Corpus of Electronic Texts Edition
Táin Bó Cúalnge from the Book of Leinster (Author: [unknown])

section 26

The four great provinces of Ireland encamped at the pillar- stone in Crích Roiss that night. Then Medb asked the men of Ireland for one of them to fight and do battle with Cú Chulainn on the morrow. Every man of them kept saying: ‘It will not be I who go’. ‘It will not be I who leave my place. No captive is owing from my people’.

Then Medb asked Fergus to go to fight with and encounter Cú Chulainn, since she was unable to get the men of Ireland to do so. ‘It would not be fitting for me’ said Fergus. ‘to encounter a young and beardless lad, my own fosterling’. However when Medb begged Fergus so urgently, he was unable not to undertake the fight. They remained there that night. Fergus rose early on the morrow and came forward to the ford of combat where Cú Chulainn was. Cú Chulainn saw him coming towards him.


{line 2486-2516} ‘With weak security does my master Fergus come to me. He has no sword in the sheath of the great scabbard’. Cú Chulainn spoke truly.—A year before these event Ailill had come upon Fergus together with Medb on the hillside in Crúachu with his sword on the hill beside him, and Ailill had snatched the sword from its sheath and put a wooden sword in its place, and he swore that he would not give him back the sword until he gave it on the day of the great battle.—‘I care not at all, my fosterling’ said Fergus, ‘for even if there were a sword in it, it would not reach you and would not be wielded against you. But for the sake of the honour and nurture I and the Ulstermen and Conchobor gave you, flee before me to-day in the presence of the men of Ireland’. ‘I am loath to do that’ said Cú Chulainn, ‘to flee before one man on the Foray of Cúailnge’. ‘You need not shrink from doing so’ said Fergus, ‘for I shall flee before you when you shall be covered with wounds and blood and pierced with stabs in the battle of the Táin, and when I alone shall flee, then all the men of Ireland will flee’. So eager was Cú Chulainn to do whatever was for Ulster's weal that his chariot was brought to him and he mounted it and fled in rout from the men of Ireland. The men of Ireland saw that. ‘He has fled from you! He has fled from you, Fergus!’ said all. ‘Pursue him, pursue him, Fergus’ said Medb, ‘let him not escape from you’. ‘Not so indeed’, said Fergus, ‘I shall not pursue him any farther, for though ye may belittle that flight I put him to, yet of all who encountered him on the Foray of Cúailnge not one man of the men of Ireland did as much. So I shall not meet that man again until the men of Ireland meet him in turn in single combat’.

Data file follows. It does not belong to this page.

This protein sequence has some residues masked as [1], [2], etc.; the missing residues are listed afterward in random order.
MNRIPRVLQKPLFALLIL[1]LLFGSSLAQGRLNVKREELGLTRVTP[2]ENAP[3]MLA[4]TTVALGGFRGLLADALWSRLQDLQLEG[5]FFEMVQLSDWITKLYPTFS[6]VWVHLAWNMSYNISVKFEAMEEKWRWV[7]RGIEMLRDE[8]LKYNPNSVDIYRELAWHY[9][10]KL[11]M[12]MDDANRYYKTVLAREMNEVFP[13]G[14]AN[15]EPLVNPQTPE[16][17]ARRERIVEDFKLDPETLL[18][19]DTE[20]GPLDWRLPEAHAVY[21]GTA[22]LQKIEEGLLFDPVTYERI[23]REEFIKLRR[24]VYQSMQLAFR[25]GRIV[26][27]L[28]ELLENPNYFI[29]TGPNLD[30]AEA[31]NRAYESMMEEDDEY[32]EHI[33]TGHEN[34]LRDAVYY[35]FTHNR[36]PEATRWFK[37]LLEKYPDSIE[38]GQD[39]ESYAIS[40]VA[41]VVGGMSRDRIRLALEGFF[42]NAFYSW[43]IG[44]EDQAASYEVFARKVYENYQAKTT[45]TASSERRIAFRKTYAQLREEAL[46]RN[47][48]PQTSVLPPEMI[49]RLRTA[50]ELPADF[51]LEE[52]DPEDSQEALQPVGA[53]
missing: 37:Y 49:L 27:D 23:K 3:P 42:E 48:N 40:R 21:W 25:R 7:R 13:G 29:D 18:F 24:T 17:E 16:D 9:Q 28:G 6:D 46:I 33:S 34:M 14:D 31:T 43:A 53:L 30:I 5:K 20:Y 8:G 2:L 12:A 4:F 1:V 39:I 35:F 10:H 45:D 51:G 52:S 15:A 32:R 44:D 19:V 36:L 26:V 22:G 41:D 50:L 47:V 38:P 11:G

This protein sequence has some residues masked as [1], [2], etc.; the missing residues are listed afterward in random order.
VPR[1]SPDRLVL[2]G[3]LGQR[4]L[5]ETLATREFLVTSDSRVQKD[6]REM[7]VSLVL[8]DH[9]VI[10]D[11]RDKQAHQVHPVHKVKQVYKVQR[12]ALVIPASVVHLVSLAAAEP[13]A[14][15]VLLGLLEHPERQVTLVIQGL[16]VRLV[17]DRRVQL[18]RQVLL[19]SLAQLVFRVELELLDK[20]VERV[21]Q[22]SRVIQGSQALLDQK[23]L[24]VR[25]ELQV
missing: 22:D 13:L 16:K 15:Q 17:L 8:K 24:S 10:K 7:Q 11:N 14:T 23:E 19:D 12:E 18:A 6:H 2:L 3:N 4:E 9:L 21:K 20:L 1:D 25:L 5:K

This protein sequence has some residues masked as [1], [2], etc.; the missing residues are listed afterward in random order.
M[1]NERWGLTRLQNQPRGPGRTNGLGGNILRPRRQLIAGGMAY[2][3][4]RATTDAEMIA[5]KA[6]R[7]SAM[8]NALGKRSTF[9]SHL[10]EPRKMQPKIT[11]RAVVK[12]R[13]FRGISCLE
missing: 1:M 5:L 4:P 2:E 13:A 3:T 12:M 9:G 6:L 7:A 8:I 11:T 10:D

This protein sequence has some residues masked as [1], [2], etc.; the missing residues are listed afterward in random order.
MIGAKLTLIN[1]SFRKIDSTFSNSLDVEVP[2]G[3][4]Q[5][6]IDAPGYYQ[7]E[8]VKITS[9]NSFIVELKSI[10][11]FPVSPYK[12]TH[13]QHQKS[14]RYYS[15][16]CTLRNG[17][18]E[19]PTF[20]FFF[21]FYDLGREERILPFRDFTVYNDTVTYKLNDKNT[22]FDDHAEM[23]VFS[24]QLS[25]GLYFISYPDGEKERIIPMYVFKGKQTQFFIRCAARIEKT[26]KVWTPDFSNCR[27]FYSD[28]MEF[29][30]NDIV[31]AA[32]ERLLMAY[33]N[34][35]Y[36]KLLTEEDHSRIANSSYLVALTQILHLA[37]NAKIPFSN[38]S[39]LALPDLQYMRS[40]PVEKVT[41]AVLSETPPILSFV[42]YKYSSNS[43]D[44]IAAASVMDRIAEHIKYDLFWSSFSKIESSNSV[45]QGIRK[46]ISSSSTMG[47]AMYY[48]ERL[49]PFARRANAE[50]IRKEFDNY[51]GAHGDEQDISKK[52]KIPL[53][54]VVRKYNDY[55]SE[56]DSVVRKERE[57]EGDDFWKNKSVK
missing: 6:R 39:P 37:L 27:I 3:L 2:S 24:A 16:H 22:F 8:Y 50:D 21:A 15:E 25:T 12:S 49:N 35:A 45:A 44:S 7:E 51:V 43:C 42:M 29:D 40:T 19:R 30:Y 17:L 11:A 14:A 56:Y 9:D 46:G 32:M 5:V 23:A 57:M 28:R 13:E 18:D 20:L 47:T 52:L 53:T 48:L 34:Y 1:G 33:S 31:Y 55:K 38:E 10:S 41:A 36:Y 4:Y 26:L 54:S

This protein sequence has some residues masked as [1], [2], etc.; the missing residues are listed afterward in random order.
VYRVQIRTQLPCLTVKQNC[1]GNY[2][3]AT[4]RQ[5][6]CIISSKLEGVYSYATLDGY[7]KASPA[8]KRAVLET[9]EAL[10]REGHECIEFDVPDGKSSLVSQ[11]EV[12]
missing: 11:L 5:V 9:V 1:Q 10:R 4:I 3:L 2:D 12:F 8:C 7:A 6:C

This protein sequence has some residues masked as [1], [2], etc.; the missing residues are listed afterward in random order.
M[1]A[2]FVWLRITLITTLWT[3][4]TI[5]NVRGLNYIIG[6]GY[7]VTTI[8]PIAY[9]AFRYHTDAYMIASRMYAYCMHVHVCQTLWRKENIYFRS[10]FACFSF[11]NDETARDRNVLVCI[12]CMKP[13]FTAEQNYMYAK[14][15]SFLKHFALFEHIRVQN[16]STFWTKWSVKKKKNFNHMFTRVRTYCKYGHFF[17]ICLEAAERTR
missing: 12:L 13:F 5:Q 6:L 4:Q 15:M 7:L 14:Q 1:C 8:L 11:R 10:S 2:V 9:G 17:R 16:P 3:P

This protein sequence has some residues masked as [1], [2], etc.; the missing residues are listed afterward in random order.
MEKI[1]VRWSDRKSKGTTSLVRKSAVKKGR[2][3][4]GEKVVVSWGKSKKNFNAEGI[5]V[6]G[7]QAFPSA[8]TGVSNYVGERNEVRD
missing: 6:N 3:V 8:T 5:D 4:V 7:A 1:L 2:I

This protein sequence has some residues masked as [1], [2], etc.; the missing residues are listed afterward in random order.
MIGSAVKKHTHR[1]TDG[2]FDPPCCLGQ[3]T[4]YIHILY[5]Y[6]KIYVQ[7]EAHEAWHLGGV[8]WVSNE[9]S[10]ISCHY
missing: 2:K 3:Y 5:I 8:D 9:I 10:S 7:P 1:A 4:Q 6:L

That is called the Encounter of Fergus.